Mondays can be rough, but at Vestis Retail Group, the start of the work week signaled a different kind of end entirely.
Not only did Vestis itself file for bankruptcy protection, but its retail holdings — sporting goods stores Sport Chalet and Eastern Mountain Sports and apparel brand Bob’s Stores — were suddenly thrown into financial turmoil as well. While Eastern Mountain Sports and Bob’s Stores will likely be absorbed by Vestis’ parent organization, private equity firm Versa Capital Management, Sport Chalet’s 46 stores are in no such luck.
Not only is Sport Chalet’s online store down, but its former customers have until April 29 to return rented equipment and use up balances on gift cards or transfer them to other stores in Versa’s retail family.
As with any store closure, a proper postmortem is in order, and Vestis CEO Mark Walsh was happy to offer his own.
“The continuing shift in consumer behavior away from traditional brick-and-mortar retailers and toward online-only stores, together with increased competition from big box and specialty sporting goods retailers, have contributed to an industry-wide weakness,” Walsh said.
The first half of Walsh’s retail autopsy holds at least some water. Omnichannel is a fact of life now for merchants on either side of the digital-physical divide, and those that can’t cater to that new reality won’t last very long at all. However, is it right to shift the blame for bankruptcy onto “specialty sporting goods retailers?”
For that matter, is it right to use the term “specialty” in this context at all?
It seems beyond argument that the growth of the athleisure market had at least some hand in the profitability decline of Vestis’ retail holdings, but couching the rise of leggings as both yoga- and work-appropriate wear as something niche or with limited appeal might explain how Sport Chalet and EMS found themselves in this place to begin with. Several retailers have conducted stunning turnarounds by pivoting toward the market Walsh puts down. U.K. retailer JD Sports saw year-over-year sales jump 20 percent after focusing on women’s athleisure products over the course of 2015. Even Lululemon, one of the pillars of the supposedly specialty market, has started to expand away from its “niche” products with new stores that combine the fashion appeal of its athletic wear with less exercise-focused purposes.
“We have a whole range of product, and some of it is not meant for sweat at all,” Marcus LeBlanc, design lead at Lululemon’s NYC lab, said of the opening of a new Manhattan storefront. “We’re really addressing your whole day.”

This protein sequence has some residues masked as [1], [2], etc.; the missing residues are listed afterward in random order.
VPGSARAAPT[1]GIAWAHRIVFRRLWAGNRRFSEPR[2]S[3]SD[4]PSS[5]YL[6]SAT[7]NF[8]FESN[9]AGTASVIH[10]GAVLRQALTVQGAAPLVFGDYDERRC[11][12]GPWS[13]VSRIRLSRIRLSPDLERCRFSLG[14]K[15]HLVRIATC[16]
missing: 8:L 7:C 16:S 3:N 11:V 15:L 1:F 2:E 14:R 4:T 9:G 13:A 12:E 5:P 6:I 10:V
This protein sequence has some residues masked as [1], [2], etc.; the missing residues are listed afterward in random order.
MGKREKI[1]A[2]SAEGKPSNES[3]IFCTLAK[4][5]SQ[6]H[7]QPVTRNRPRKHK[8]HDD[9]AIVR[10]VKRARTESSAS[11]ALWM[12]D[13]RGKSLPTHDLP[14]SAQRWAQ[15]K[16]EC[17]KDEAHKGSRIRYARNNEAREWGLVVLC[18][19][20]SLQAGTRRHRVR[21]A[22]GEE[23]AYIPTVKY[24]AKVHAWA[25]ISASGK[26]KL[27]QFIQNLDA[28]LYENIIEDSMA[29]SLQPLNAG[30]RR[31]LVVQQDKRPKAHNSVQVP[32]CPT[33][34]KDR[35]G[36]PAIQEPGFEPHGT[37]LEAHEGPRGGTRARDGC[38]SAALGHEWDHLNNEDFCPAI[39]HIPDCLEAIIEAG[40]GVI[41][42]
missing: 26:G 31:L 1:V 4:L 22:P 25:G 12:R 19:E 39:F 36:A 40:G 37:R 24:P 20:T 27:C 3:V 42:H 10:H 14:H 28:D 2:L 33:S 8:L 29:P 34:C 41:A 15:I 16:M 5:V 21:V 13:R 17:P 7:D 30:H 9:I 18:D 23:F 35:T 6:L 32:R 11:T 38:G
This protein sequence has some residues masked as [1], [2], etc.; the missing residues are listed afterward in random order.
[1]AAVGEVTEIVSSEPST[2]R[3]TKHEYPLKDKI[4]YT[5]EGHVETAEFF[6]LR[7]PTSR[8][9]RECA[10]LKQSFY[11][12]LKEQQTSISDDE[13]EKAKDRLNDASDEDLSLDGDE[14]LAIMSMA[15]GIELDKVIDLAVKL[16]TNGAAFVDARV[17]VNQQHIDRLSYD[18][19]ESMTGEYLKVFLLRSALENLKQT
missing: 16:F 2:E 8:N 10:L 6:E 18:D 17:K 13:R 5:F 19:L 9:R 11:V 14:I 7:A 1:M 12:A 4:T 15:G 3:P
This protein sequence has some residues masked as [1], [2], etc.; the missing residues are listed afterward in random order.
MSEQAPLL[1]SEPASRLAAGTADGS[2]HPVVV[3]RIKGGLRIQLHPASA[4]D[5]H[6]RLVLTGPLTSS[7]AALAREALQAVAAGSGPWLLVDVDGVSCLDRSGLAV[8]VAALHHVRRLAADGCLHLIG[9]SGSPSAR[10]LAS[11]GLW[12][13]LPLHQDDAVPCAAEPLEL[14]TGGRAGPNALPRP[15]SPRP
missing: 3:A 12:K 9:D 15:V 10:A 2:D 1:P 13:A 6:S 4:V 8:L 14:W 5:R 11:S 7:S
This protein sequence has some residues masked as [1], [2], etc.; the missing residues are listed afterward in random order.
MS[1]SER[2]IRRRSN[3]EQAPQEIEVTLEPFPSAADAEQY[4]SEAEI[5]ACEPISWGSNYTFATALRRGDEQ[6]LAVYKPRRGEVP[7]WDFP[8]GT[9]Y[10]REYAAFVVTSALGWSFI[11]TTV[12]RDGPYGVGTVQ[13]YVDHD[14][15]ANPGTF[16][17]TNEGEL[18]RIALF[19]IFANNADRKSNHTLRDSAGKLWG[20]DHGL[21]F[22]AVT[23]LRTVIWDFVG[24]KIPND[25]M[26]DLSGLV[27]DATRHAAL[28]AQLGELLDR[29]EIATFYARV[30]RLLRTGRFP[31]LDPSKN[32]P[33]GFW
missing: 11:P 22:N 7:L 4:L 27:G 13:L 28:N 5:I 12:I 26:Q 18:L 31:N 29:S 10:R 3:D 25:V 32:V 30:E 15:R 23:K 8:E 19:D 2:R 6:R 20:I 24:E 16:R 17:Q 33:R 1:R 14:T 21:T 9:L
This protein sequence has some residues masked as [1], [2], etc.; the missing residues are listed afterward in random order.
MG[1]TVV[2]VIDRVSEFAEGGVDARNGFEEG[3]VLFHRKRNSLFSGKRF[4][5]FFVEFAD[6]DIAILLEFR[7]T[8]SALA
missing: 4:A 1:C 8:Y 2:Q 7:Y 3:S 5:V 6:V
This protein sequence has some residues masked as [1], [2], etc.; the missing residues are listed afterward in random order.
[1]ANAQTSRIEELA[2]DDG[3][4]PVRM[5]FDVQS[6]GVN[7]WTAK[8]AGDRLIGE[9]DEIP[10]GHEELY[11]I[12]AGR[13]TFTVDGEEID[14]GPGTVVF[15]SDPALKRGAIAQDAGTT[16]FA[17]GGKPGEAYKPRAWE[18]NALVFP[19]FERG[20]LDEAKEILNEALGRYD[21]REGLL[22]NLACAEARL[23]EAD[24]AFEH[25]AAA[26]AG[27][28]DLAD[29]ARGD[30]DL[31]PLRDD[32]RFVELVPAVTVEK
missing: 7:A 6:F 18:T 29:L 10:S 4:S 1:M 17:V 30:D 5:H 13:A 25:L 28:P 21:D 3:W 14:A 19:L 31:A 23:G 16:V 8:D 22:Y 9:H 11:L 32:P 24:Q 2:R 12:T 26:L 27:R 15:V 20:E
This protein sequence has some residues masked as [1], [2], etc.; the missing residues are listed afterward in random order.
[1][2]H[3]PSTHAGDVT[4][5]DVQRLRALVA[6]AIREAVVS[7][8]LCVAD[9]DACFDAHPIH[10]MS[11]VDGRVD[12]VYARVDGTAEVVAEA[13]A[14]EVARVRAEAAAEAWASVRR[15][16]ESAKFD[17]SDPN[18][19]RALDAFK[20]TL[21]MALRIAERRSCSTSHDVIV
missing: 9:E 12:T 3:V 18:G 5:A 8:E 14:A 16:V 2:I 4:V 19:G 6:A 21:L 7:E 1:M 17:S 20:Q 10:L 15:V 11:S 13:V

It might be comforting for Vestis to couch its failings as the fault of a plucky underdog sniping consumers away from it, but the reality appears just the opposite: Consumers, their expectations and what they’re willing to pay top dollar for outpaced Bob’s, EMS’ and especially Sport Chalet’s abilities to keep up.
It’s worth noting that Vestis’ bankruptcy isn’t a complete collapse. Versa has issued an offer to retain control of Bob’s and EMS, seeing at least some potential for those brands to perform well in the future. In fact, Walsh took the time to praise the performance of those retailers, saying that, since acquiring both brands on the verge of bankruptcy themselves, “EMS and Bob’s are now delivering solid performance but have been burdened by limited financial flexibility due, in part, to the unique competitive pressures facing Sport Chalet.”
If anything, this is what should worry legacy retailers in every industry and especially so if they have a boom market, like athleisure, not just breathing down their necks but actually occupying rungs on the ladder above them. Traditional retailers may very well have a place in even the most integrated omnichannel markets, but if they don’t have the financial leeway to spend as necessary on digital innovations to stay nimble enough to compete with newcomers (that soon become pillars of new markets) in a cross-platform retail ecosystem, it’s only a matter of time before they get the Sport Chalet treatment in order to cut the chaff weighing down other brands with a better chance of survival.